Grantham Hospital: Funding found for permanent discharge lounge

The discharge lounge at Grantham Hospital. Picture from left are patient Glenys Robertson, day ward sister Rachel Ryder, care support worker Emma Dawson, staff nurse Debbie Sach and patient Cynthia McLaren.
The discharge lounge at Grantham Hospital. Picture from left are patient Glenys Robertson, day ward sister Rachel Ryder, care support worker Emma Dawson, staff nurse Debbie Sach and patient Cynthia McLaren.
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Patients at Grantham Hospital are able to relax and unwind before leaving hospital after it secured the budget for a discharge lounge.

The hospital now has a permanent lounge in the hospital with the help of a staff budget of £40,000.

The lounge, situated next to the day surgery unit, is a place where patients can stay while they wait for transport or family members to collect them.

John Boulton, matron for surgery, said: “The lounge allows us to move patients who are going home and that frees up beds which makes for a better flow of patients through the hospital. If we know patients are going home we can arrange for them to come here to wait for transport or relatives to pick them up. They can sit in comfort, watch TV and there is a separate toilet.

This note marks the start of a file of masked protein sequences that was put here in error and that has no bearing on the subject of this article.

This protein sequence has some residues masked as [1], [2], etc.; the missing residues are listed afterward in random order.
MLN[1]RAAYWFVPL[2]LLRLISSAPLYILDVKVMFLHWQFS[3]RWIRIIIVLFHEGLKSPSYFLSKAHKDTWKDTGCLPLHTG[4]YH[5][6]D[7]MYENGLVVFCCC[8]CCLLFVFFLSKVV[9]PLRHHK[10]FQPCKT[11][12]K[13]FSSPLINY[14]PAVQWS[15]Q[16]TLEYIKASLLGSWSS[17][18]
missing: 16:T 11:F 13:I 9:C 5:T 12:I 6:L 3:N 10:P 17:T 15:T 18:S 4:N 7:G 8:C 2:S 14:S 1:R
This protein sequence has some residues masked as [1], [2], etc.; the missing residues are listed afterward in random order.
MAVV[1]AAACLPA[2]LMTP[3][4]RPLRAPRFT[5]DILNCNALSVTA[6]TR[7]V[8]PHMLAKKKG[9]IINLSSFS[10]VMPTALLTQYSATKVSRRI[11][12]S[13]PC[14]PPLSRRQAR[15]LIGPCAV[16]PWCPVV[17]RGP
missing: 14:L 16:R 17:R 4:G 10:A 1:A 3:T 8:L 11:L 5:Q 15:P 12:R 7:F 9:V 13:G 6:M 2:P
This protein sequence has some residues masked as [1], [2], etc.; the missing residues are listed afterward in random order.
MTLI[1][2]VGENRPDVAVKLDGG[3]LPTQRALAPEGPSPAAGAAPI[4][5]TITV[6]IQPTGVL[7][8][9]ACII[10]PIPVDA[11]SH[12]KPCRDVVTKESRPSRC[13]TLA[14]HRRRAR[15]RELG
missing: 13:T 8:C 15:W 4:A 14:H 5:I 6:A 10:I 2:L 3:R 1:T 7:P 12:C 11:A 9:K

“It also allows us to make sure that patients are ready to go home, make sure they have the medication and transport they need.”

On any one day, between eight and 12 patients will use the lounge. It can mean the difference between a patient having to wait in A&E for a bed or being admitted as soon as they need one.

Mr Boulton added: “It’s something we have wanted to do for a while. We figured it out and found the money to fund it.”

Rachel Ryder, day ward sister, said: “I am a carer so I know how difficult it can be to get time off to collect relatives. This gives carers some flexibility in their day because it’s hard when you work full-
time.

“It also makes a difference here because our bed stock is small at Grantham.”

Day patient Cynthia McLaren said she thought the lounge looked very nice. She added: “They didn’t have one last time I was here. It will be a good place to chat to other patients and to wait to be picked up. I am lucky today because my son isn’t at work and he can pick me up.”